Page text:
Mobile Learning Booms in Global Markets

Africa and the Middle East bypass e-learning and head straight for mobile learning.

The mobile learning markets in Africa and the Middle East are thriving, according to two new reports from industry analyst Ambient Insight.

In fact, the mobile learning market in Africa is the highest in the world, according to The 2012-2017 Africa Mobile Learning Market, which reports that the five-year compounded annual growth rate is 38.9 percent. The report also forecasts revenues from mobile learning products to grow more than five times to reach $530.1 million by 2017, up from the $102.4 million reached in 2012.

Ambient Insight Chief Research Officer Sam Adkins explains that mobile devices are now the primary computing devices used by consumers in many countries in Africa—in what often is referred to as a post-PC experience.

“In the developed economies, mobile learning is often seen as a disruptive learning technology, particularly in the consumer and academic segments. It is ostensibly disrupting the legacy PC-based e-learning industry,” says Adkins. “Buyers in Africa are not substituting mobile learning for self-paced e-learning; they are leapfrogging e-learning altogether.”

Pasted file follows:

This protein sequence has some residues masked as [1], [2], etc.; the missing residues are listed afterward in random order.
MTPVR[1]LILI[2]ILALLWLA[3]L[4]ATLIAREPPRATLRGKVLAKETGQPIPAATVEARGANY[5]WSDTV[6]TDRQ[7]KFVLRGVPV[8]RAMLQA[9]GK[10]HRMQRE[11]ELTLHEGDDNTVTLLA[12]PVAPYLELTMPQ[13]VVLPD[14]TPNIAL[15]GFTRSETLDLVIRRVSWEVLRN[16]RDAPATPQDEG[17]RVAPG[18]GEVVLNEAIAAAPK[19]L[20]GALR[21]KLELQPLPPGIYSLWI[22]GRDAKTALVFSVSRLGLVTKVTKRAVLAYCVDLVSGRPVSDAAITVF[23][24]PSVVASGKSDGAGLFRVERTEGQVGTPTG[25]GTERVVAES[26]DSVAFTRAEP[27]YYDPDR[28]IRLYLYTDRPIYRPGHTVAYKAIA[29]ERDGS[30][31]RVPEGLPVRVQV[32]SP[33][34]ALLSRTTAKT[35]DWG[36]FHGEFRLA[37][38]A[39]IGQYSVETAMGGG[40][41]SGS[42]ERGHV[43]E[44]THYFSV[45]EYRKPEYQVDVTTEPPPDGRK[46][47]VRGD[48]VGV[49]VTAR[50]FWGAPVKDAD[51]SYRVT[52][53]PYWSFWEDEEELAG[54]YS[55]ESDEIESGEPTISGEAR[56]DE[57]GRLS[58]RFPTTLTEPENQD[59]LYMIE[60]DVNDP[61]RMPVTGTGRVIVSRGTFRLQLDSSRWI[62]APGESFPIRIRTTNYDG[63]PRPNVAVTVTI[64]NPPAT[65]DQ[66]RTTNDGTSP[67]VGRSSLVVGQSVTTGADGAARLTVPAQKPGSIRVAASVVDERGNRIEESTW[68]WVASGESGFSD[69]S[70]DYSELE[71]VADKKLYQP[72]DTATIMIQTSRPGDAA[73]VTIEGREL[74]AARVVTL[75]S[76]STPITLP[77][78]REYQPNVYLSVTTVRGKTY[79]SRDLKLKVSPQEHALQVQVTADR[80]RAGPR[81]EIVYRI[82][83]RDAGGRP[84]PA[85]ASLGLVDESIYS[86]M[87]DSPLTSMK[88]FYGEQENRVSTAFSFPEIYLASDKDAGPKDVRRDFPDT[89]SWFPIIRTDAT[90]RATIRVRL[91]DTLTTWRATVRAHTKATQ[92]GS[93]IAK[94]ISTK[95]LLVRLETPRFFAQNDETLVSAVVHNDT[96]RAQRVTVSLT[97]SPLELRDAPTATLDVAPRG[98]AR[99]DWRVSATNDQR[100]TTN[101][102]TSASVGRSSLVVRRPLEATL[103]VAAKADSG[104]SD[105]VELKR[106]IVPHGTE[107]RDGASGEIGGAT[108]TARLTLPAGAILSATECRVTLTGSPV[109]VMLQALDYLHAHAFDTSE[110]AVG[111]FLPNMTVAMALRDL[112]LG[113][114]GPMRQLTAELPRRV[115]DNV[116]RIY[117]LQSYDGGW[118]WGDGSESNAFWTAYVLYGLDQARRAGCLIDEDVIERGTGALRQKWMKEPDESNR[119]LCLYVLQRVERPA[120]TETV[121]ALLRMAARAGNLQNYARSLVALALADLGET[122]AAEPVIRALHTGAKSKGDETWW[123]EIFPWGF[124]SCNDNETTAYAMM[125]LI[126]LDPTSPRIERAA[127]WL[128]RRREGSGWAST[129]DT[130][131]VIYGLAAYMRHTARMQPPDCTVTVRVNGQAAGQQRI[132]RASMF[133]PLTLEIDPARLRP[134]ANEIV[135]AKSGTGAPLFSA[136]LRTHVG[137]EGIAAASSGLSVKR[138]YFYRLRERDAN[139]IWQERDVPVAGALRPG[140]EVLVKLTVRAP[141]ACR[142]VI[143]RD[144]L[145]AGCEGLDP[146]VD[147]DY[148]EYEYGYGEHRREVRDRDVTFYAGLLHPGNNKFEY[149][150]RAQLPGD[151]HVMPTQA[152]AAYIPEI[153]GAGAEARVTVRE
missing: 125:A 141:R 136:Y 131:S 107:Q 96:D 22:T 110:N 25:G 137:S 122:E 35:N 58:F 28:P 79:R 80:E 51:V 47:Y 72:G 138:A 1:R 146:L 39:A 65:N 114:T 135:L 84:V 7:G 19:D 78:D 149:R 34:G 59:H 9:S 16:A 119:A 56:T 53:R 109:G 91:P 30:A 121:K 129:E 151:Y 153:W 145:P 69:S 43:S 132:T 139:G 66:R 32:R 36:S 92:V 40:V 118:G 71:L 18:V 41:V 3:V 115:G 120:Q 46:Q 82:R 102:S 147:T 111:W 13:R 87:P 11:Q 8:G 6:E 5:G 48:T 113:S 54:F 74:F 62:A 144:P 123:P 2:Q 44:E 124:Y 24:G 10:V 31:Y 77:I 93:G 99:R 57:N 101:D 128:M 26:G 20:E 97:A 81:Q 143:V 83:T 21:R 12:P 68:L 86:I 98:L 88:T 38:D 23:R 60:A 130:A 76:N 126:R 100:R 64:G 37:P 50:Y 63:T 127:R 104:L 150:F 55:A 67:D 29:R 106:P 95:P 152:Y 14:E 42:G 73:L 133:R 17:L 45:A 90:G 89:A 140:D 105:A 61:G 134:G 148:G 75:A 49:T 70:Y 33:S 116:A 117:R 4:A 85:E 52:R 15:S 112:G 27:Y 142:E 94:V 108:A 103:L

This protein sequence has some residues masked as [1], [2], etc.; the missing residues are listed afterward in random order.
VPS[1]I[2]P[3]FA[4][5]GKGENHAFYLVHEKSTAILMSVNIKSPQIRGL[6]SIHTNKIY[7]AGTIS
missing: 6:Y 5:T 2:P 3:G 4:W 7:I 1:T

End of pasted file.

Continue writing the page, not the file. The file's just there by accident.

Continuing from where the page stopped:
And Africa is not alone in its embrace of mobile learning. The 2012-2017 Middle East Mobile Learning Market reports that revenues from mobile learning products reached $88.3 million in 2012, and are expected to more than double to $205.4 million by 2017.

Ambient Insight has identified four major catalysts in the growing Middle East mobile learning market: consumer demand for apps, large-scale deployments of tablets in the academic segments, countrywide content digitization efforts across the primary and secondary school systems, and the rapid adoption of mobile learning in higher education.

These catalysts have created high demand for custom content development services in the academic segments. In fact, revenues for custom content development services in the Middle East are predicted to triple by 2017.

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Originally posted T&D Magazine Sunday, December 08, 2013 – by Ryann Ellis


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